Visualise that you’re pushing the breath down through your pelvis, knees, and floor. Practice the belly breathing technique a couple times before you bring it into sex so that it becomes more automatic, she recommends.
Make Eye Contact
Eye contact will help you two feel closer during sex. Focus on each other. Traditionally, this is by looking into their left eye, but you can look into both if that’s more comfortable to you.
Give Each Other Massages
Give each other mini erotic massages. Dr. David Yarian, a licensed psychologist and certified sex therapist, recommends switching between who gives and receives pleasure. For instance, you might ask your partner to give you a foot rub for two minutes, and then you would do whatever your partner says they’re craving for two minutes.
During your turn, give your partner feedback (for example, “to the left,” “a little more pressure would be great,” etc.). Then, when it’s your partner’s turn, encourage them to do the same. “This is a way of practicing an element of love-making very intentionally as a way to learn—learn how to be the best lover possible for our partner,” says Yarian. And vice-versa, of course.
Pay Attention To The Movement Of Your Body
“Think about what it feels like to move bodies together,” says Yarian. And try not to judge anything you notice or compare it to other experiences you’ve had—just focus on what you’re feeling in the moment (as opposed to, say, thinking about the orgasm you’re hoping you’ll have in a few minutes). “This is a way of putting the brain in neutral and letting go of the thinking,” says Yarian. It’s also a great way to ensure you don’t miss out on all the spine-tingling pleasure that happens before you get to the finish line.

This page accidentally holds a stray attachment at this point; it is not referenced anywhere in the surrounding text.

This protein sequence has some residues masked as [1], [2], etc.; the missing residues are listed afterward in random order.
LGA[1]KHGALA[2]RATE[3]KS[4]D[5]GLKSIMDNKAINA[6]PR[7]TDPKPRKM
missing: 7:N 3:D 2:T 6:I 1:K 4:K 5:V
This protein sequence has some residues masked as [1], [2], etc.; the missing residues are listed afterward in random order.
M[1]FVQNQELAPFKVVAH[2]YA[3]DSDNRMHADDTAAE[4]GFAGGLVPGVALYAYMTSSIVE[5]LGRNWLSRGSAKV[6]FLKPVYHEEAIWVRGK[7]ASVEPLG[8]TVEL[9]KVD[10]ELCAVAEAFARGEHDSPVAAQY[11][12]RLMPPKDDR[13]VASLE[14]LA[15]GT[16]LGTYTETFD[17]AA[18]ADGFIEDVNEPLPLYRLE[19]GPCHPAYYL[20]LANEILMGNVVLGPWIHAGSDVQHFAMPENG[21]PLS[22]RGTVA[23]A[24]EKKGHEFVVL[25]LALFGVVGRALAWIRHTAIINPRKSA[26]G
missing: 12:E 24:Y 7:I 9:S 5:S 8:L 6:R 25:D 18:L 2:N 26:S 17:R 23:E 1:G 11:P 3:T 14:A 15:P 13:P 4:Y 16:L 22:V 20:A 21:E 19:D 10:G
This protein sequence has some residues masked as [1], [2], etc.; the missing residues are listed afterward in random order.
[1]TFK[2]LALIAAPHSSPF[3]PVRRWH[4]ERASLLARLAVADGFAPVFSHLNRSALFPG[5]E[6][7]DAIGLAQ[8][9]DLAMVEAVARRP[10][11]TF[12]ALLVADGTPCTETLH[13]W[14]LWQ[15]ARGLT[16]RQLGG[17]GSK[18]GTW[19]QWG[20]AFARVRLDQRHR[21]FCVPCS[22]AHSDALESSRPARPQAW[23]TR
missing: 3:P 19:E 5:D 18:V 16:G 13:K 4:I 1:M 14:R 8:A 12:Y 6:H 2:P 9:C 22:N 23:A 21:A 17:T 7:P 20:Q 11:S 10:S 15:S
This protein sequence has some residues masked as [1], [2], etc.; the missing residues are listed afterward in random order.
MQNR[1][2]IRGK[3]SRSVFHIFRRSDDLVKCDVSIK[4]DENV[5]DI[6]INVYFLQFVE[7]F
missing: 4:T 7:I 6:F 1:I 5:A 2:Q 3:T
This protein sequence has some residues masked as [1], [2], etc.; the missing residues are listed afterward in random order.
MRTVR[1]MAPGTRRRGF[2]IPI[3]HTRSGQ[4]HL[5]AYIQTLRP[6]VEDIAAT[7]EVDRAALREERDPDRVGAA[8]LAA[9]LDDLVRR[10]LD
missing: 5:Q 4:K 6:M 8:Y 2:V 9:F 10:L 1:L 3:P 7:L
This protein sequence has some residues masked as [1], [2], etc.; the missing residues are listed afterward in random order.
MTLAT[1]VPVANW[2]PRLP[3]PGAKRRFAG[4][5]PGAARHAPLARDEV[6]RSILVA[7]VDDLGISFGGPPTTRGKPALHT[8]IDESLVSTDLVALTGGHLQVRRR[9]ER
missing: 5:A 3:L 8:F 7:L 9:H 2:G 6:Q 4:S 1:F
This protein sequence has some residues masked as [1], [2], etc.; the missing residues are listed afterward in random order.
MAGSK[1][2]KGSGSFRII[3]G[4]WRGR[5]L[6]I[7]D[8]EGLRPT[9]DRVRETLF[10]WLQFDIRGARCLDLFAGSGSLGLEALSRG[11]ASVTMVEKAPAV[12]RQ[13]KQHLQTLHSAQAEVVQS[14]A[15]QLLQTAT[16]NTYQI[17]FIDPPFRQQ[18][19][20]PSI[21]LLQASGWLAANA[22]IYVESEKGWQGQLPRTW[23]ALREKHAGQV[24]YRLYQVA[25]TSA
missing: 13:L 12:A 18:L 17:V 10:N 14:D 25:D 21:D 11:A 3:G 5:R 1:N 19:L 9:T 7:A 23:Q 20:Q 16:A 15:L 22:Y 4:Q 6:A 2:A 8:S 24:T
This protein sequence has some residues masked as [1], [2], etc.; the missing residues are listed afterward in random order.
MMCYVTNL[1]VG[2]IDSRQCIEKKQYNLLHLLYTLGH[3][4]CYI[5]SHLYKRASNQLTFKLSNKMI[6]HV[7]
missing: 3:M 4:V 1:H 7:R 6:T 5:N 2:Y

Try Yab Yum
There’s a traditional tantric position called “yab yum” that you might want to try to “help align energies necessary for a powerful tantric love connection,” Dr. Judy Kuriansky, writes in The Complete Idiot’s Guide to Tantric Sex. Ask your partner to sit on the floor cross-legged. Facing them, climb on top and put your legs around their body. If you need, you can put a pillow under your rear.
That said, you can make any position tantric, so as long as it feels good and you’re comfortable. (Awkward positions are distracting. So yeah, no butter churner.)
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“Delaying orgasm often intensifies the experience,” say Johnson and Michaels. “Remaining in a high state of arousal can also help people experience energetic orgasms, or orgasms without ejaculating,” they add.
Delaying an orgasm means you bring yourself to the bring of having one, only to back off and delay it. Called edging, it’s best to give it a whirl while masturbating to get a handle on the technique.
Practice getting yourself up to the point of orgasm, then stopping, and starting up again. Then, when you’re with your partner, you can take turns getting each other up toward climax, sliding back down, and then going back up again toward orgasm before surrendering to the fireworks finale.
This article was originally published on www.womenshealthmag.com